Increasing your chances of pot luck
ONE of the trickier decisions you face when you're on the road in a strange country is where to eat.
In the past I've mainly walked round looking for where the locals hang out and followed their example. It's still a reasonable plan but after a visit to France when taking that approach in Avignon resulted in possibly the worst meal I've ever eaten - I'm sure the locals went to that cafe only to drink - I've been on the look-out for something more.
In Avignon we asked the nice young ladies on reception at our hotel for advice on where to go for dinner and got a couple of fantastic meals as a result. That remains an option, too, but it can be a bit awkward if the hotel has a restaurant, not all hotel staff are so helpful and all too often they aren't locals anyway.
I also went off that approach a bit after an incident in Chile where the locals urged me to go to the Central Fish Market in Santiago, Chile, and try the giant southern barnacle. As a result I had to eat a huge pot of tasteless, sandy rubber.
My latest idea, which evolved during a recent trip to England and Greece where we ate mainly in pubs and tavernas, is to focus as much on the kind of meal as on the eatery.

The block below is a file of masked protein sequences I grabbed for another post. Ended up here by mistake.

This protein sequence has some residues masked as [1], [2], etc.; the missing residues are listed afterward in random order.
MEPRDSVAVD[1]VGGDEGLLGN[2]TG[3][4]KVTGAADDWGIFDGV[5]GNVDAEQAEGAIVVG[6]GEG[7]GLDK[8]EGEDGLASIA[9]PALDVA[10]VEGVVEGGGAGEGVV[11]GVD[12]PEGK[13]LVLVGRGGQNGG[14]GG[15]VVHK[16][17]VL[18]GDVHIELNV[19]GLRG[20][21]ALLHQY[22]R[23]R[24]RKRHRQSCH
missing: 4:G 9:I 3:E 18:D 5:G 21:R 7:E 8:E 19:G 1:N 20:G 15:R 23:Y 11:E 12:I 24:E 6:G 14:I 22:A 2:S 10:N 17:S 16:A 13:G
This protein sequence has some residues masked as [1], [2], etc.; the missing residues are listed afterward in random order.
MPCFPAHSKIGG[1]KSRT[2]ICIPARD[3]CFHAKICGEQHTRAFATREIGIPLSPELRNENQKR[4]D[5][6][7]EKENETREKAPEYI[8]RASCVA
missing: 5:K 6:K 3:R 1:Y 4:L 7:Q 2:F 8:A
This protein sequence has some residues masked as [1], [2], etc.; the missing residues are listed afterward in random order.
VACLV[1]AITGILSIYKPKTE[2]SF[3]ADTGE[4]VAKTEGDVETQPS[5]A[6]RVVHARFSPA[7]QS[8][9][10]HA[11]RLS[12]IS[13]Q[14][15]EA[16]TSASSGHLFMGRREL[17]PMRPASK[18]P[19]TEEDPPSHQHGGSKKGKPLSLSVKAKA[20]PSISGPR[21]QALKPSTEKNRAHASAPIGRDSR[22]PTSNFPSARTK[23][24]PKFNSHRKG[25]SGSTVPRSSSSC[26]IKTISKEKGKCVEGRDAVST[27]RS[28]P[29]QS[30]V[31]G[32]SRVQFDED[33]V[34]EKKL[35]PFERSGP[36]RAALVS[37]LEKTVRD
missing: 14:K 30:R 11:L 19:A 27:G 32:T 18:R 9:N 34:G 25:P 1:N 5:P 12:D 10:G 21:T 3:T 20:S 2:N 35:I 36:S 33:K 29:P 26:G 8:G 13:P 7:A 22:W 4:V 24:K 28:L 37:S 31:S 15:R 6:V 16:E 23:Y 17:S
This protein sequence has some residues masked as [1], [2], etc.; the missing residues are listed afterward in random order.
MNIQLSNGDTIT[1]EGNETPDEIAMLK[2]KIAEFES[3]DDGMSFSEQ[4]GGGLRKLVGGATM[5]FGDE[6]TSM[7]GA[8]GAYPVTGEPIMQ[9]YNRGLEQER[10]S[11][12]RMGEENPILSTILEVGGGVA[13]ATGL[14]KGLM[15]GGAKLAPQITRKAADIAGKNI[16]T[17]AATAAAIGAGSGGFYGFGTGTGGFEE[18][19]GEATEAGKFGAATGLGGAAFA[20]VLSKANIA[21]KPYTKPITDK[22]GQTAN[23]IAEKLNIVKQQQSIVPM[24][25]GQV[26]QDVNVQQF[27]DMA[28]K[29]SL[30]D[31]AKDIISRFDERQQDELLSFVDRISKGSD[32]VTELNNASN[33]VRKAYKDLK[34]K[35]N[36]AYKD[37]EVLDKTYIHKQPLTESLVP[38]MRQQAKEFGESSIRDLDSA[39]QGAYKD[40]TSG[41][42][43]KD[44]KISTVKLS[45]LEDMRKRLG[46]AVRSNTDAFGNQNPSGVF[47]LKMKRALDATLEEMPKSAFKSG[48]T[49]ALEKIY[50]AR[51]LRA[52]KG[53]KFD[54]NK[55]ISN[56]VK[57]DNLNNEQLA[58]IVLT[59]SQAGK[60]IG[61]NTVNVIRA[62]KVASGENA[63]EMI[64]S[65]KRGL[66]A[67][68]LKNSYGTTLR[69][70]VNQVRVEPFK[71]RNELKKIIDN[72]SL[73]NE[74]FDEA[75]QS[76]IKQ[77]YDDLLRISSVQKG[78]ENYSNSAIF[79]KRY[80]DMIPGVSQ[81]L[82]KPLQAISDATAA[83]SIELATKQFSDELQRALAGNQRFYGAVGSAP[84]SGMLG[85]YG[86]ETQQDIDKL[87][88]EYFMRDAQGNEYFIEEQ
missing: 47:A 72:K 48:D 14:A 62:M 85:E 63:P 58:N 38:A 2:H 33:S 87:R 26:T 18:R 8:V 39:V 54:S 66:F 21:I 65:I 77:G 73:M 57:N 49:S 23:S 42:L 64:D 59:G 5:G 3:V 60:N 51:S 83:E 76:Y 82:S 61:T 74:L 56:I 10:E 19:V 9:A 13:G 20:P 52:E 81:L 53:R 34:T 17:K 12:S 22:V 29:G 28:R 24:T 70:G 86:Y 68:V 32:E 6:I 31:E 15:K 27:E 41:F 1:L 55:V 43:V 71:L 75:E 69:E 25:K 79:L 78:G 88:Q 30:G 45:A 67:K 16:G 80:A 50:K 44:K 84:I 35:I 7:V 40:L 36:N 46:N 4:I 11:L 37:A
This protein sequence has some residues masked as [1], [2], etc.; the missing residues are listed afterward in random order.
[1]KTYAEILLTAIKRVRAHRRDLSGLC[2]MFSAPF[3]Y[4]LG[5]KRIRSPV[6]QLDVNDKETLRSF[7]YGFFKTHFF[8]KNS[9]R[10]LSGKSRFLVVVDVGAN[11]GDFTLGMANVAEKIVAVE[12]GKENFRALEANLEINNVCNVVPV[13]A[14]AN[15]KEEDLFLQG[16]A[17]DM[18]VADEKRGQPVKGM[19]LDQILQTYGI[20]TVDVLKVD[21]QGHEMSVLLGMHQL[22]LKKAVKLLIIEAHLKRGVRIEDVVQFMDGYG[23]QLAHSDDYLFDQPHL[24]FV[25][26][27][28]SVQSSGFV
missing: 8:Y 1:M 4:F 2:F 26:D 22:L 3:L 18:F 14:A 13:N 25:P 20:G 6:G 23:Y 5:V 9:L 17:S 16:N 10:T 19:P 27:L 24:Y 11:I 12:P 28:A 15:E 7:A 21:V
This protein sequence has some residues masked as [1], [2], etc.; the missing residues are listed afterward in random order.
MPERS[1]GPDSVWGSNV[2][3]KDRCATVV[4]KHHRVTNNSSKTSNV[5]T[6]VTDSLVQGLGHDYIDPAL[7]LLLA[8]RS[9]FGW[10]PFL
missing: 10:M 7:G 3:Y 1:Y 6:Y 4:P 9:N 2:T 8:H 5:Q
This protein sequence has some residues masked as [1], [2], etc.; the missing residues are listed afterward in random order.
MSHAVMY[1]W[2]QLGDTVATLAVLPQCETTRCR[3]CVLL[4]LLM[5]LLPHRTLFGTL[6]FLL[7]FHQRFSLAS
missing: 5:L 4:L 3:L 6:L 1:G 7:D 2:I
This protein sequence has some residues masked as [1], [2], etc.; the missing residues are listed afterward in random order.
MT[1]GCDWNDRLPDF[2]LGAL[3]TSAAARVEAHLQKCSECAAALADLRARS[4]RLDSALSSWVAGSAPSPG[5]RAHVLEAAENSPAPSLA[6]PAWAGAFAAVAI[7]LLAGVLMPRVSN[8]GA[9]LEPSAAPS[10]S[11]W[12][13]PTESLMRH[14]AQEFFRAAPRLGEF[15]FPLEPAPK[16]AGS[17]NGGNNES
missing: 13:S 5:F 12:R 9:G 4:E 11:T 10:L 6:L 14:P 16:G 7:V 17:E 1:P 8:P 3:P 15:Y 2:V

The roast was not quite awful but it had probably been taken from a packet, was definitely pre-cooked and warmed up, and the meat was short on taste and fairly tough. However, the pork sirloin was excellent.This had its genesis at a pub in the Cathedral City of Wells, where I thought the daily special - usually a good bet - of roast beef with Yorkshire pud and roast potatoes sounded rather nice whereas my wife opted for a pork sirloin with some sort of fancy sauce.
Musing on this I realised that my mistake was to opt for a meal that could be pre-cooked and warmed up in a microwave. In future, it was decided, I would stick to food that pretty much had to be cooked fresh.
Taking that as a guide we thereafter opted for dishes like sausages and mash, fish and chips (in places like Boscastle and Marazion where there was a good chance of the fish being fresh), lamb souvlaki and (in Piraeus and Clovino Beach) grilled sea bass and calamari.
We did also try a few things like moussaka, lasagne and steak and kidney pud (which I adore) likely to be pre-cooked but which shouldn't be ruined by re-heating ... and - with the exception of the first steak and kidney pud in a pub in Oxfordshire - we were right.
So if you want to eat well in a strange town my advice is: look for where the locals eat or ask advice from a local, consider the daily specials and where possible choose dishes that have to be freshly cooked. Happy eating.